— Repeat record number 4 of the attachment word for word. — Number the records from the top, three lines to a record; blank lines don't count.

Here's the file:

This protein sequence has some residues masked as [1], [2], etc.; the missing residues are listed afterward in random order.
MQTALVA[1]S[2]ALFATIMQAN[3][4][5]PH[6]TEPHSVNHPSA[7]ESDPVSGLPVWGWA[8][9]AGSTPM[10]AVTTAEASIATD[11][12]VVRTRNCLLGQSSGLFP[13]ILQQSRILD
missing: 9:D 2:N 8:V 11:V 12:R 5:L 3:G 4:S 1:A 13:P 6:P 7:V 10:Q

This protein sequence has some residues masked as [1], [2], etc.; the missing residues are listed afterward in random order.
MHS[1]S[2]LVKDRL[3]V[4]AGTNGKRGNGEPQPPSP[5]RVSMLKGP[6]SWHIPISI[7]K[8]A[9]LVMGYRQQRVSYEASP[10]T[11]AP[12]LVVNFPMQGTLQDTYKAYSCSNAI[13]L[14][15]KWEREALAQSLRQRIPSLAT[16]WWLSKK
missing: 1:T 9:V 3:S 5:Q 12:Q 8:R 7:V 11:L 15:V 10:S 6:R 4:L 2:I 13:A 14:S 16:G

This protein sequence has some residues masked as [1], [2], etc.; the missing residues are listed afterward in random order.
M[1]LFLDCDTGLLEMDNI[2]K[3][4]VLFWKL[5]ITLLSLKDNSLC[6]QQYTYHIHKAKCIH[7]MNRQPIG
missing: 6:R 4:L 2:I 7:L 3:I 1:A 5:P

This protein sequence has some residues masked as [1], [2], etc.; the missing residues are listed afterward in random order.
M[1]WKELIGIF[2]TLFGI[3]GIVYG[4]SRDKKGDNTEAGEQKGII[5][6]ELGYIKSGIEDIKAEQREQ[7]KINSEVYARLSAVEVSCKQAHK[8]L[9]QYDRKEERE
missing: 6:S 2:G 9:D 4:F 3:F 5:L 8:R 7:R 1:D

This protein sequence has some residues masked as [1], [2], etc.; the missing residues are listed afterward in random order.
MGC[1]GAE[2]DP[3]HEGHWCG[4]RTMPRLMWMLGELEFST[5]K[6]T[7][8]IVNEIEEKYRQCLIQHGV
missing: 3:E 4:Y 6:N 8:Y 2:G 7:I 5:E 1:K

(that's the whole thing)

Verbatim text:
This protein sequence has some residues masked as [1], [2], etc.; the missing residues are listed afterward in random order.
M[1]WKELIGIF[2]TLFGI[3]GIVYG[4]SRDKKGDNTEAGEQKGII[5][6]ELGYIKSGIEDIKAEQREQ[7]KINSEVYARLSAVEVSCKQAHK[8]L[9]QYDRKEERE
missing: 6:S 2:G 9:D 4:F 3:F 5:L 8:R 7:R 1:D